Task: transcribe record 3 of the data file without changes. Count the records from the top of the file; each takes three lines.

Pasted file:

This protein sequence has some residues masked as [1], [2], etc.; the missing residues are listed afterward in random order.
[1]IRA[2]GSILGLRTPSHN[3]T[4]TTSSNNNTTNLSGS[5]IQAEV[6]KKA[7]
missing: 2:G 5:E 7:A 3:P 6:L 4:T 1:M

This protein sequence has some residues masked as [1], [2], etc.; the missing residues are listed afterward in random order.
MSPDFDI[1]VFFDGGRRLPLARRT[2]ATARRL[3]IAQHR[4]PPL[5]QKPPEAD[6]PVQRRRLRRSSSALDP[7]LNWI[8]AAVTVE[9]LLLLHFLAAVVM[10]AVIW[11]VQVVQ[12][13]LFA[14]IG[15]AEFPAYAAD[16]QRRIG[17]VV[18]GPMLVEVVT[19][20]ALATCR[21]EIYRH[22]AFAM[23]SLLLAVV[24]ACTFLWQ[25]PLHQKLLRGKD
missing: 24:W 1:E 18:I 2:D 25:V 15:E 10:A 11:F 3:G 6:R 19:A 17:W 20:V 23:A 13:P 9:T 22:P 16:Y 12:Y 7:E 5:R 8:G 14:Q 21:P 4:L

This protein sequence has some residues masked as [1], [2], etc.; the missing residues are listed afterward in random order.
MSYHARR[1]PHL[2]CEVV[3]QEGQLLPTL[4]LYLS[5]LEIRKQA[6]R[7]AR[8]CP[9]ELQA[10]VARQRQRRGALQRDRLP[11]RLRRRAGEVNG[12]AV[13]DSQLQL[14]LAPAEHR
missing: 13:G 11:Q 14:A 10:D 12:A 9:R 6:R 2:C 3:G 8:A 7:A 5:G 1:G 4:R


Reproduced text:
This protein sequence has some residues masked as [1], [2], etc.; the missing residues are listed afterward in random order.
MSYHARR[1]PHL[2]CEVV[3]QEGQLLPTL[4]LYLS[5]LEIRKQA[6]R[7]AR[8]CP[9]ELQA[10]VARQRQRRGALQRDRLP[11]RLRRRAGEVNG[12]AV[13]DSQLQL[14]LAPAEHR
missing: 13:G 11:Q 14:A 10:D 12:A 9:R 6:R 2:C 3:G 8:A 7:A 5:G 1:G 4:R